Nominations were sent to the Senate Wednesday for two individuals recently named by President Donald Trump for positions at the federal consumer financial protection agency and the federal regulator of credit unions.
The White House transmitted to the Senate the nominations of Kathleen “Kathy” Kraninger, for director of the Bureau of Consumer Financial Protection (BCFP, formerly known as the CFPB); and Rodney Hood, to be a member of the National Credit Union Administration (NCUA) Board. The transmission makes the nominations “official” for both seats.
Kraninger is nominated (for a five-year term) to replace, as permanent director, Richard Cordray – the first director of the bureau who resigned in November last year. Trump appointed the director of the White House Office of Management and Budget (OMB) to be acting director under the Federal Vacancies Reform Act of 1998 (FVRA) following Cordray’s exit. Under provisions of that statute, Mulvaney’s tenure in the position would last 210 days from the date of his appointment. Friday, June 22, is the last day of that period.
However, the law also allows the acting director to remain in his post for another 210 days if a nomination is made for someone to take the position permanently, such as Kraninger. She is now a staff member at the OMB, which Mulvaney heads up (while continuing to hold his “acting” role at the BCFP).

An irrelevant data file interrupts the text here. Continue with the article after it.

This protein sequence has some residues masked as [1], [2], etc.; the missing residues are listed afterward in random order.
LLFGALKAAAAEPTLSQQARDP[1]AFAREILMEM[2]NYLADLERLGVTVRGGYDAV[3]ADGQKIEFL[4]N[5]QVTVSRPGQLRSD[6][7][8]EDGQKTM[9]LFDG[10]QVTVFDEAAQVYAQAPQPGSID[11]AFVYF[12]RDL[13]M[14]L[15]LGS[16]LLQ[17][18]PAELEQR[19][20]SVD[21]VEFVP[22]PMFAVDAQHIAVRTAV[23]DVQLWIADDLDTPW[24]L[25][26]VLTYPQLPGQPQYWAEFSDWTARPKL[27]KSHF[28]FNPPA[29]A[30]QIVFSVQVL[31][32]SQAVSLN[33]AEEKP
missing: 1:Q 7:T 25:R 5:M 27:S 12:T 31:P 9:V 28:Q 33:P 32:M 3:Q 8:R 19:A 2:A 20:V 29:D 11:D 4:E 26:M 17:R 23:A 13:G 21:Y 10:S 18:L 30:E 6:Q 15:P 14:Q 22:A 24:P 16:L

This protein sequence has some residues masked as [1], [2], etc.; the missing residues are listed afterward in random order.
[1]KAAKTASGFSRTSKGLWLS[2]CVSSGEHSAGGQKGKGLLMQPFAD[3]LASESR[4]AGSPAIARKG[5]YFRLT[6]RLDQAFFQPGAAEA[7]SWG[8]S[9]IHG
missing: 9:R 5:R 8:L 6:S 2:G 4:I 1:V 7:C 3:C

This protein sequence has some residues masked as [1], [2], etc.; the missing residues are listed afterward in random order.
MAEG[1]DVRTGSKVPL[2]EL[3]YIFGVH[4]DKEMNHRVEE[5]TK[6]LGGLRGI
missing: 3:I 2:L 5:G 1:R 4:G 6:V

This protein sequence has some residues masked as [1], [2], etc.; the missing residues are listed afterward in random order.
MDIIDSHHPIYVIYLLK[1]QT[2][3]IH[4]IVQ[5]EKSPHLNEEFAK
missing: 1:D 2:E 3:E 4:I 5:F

In the meantime, Sen. Elizabeth Warren (D-Mass.) said Tuesday that she is putting a hold on Kraninger’s nomination until the nominee turns over documents related to her role in the administration’s “zero tolerance” policy that has been separating undocumented children from their parents attempting to immigrate to the U.S.
A hold on Kraninger’s nomination, in practical terms, could mean the Senate would not act on confirming her for the position – and keep Mulvaney in the acting director’s role, perhaps through year’s end.
Also sent to the Senate: the nomination of Hood, a Republican, to be one of the three members of the NCUA Board. If confirmed, Hood would serve a term that runs to Aug. 2, 2023. He would replace current Board Member (and former Chairman) Rick Metsger. The term of Metsger, a Democrat, expired last August; he has been serving as a holdover.
One other seat remains open on the NCUA Board, which was occupied by former Chairman Debbie Matz (a Democrat), who resigned in 2016. The term for that open seat ends in 2021.
The final seat on the board is occupied by Chairman J. Mark McWatters, a Republican member of the board who was tapped by Trump last year to be chairman; his term runs to 2019.